Declining volumes force dealerships of the GM to shut shops

General Motors, GM


More than a third of General Motors (GM) dealerships in the country have shut shops over the past year because of declining volumes in an otherwise fast-growing domestic market.

Ninety of the 250 dealerships have downed shutters. Two years ago, the company had 280 sales points in the country. In other words, the network has almost halved in this period.

An industry insider said, “The company is compensating the dealers to manage fixed costs, but still, many are desperate to exit or switch over to rivals.” General Motors did not respond to queries on the closure of dealerships.

In the domestic car market, the global giant has only one% share, and has been losing share in the past couple of years.

During a visit to the country in July 2015, GM global Chief Executive Officer Mary Barra had said the company wanted to make Indian operations sustainable and move towards profitability. But for years now, the company’s operations have been saddled with losses.

About a year and a half later, the company continues to struggle in the country. As of the financial year ended March 31, 2016, its market share was 1.2%, compared to 2% the previous year.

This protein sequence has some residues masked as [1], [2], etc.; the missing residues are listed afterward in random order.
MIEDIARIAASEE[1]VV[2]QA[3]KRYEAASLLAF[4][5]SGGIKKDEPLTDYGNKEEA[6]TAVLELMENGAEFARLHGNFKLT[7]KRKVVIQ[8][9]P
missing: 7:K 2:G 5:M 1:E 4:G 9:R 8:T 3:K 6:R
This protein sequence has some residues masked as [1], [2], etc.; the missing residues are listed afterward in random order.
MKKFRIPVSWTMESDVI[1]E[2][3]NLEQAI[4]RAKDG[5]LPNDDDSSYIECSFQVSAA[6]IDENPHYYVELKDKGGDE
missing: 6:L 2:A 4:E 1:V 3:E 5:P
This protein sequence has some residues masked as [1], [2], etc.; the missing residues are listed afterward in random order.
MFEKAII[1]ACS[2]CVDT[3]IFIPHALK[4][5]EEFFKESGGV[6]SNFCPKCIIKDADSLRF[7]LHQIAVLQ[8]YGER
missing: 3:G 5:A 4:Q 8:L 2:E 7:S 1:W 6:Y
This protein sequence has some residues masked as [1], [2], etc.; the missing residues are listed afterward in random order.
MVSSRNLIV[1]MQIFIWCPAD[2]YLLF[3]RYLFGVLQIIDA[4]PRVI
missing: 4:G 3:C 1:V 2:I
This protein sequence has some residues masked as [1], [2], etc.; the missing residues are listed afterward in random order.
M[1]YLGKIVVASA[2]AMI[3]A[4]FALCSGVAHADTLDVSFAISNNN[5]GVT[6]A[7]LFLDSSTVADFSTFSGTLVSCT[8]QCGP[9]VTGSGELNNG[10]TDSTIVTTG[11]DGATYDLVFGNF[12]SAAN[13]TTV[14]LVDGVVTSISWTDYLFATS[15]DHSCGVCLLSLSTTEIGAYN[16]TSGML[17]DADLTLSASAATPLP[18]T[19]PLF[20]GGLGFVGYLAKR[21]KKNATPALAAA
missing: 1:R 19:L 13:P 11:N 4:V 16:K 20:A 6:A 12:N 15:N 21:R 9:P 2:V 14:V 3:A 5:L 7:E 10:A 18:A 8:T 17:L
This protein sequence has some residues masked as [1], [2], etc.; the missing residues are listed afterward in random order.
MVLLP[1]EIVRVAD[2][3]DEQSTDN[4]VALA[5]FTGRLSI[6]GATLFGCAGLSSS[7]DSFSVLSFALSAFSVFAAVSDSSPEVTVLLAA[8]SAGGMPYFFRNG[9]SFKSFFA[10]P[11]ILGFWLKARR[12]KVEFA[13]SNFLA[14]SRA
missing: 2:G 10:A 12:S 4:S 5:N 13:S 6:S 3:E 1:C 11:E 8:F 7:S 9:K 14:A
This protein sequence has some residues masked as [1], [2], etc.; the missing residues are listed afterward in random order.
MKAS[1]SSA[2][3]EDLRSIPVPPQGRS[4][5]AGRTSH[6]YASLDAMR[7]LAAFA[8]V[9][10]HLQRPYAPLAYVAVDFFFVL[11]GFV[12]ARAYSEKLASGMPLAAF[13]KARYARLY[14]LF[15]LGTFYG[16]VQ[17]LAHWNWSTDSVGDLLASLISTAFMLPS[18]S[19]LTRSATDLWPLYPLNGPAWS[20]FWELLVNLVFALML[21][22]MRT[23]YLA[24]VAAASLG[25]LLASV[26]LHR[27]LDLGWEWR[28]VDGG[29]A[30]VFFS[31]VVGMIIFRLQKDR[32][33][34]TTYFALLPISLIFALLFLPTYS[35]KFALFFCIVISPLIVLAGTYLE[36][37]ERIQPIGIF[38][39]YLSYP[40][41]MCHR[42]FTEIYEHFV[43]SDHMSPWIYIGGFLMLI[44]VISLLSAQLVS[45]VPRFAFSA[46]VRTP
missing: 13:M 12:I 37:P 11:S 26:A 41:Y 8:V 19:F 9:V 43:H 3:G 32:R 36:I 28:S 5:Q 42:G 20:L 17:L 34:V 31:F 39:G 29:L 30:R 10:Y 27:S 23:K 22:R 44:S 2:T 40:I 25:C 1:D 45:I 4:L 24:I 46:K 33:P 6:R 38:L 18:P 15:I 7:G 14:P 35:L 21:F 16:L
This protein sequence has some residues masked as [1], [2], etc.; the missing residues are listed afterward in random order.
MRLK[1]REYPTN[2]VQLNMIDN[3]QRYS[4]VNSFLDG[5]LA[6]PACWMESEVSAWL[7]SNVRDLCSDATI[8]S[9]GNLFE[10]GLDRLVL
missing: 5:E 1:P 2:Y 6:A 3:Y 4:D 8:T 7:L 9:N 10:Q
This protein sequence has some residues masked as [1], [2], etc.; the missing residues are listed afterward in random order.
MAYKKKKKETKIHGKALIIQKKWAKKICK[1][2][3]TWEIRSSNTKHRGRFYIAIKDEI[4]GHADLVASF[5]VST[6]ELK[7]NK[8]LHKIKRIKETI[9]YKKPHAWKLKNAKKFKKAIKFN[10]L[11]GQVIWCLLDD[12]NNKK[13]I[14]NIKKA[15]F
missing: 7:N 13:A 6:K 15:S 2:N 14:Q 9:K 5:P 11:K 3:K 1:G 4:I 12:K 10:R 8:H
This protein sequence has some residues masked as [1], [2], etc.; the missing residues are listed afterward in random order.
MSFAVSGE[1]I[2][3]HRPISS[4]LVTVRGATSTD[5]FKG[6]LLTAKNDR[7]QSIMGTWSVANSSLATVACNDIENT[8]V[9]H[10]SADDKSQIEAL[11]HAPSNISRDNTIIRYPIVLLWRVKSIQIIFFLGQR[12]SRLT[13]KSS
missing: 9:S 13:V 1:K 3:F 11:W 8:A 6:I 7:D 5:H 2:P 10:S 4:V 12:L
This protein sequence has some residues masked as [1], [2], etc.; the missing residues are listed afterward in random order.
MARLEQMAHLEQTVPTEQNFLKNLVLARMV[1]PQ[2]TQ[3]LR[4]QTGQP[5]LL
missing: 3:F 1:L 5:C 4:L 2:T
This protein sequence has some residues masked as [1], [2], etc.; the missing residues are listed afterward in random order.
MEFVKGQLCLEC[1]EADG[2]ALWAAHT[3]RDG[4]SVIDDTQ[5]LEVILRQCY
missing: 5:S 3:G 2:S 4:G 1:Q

In the April-January period of FY17, the share slipped further; now, it is below one% (0.9). Volumes are down by 17% to 22,696 units. In the same period, the domestic market expanded more than nine%.

The saving grace, however, has been exports — GM’s volumes have more than doubled this year. The company has shipped 58,523 vehicles during the April-January period, registering a surge of 129%. It joins like Volkswagen, Ford and Nissan — all of which have more exports from India than local sales.

On the domestic front, the plan to invest in developing new models has also been put on hold.

The company said there was a shift in customer preferences. “We are conducting a full review of our future product portfolio and have put on hold investment in our all-new vehicle family until we firm up our plans. Moving forward, our priority remains to establish the right business conditions for sustainable profitability,” said a GM spokesperson.

In 2015, Barra had announced investment of $1 billion to ramp up manufacturing operations and roll out 10 locally produced vehicles.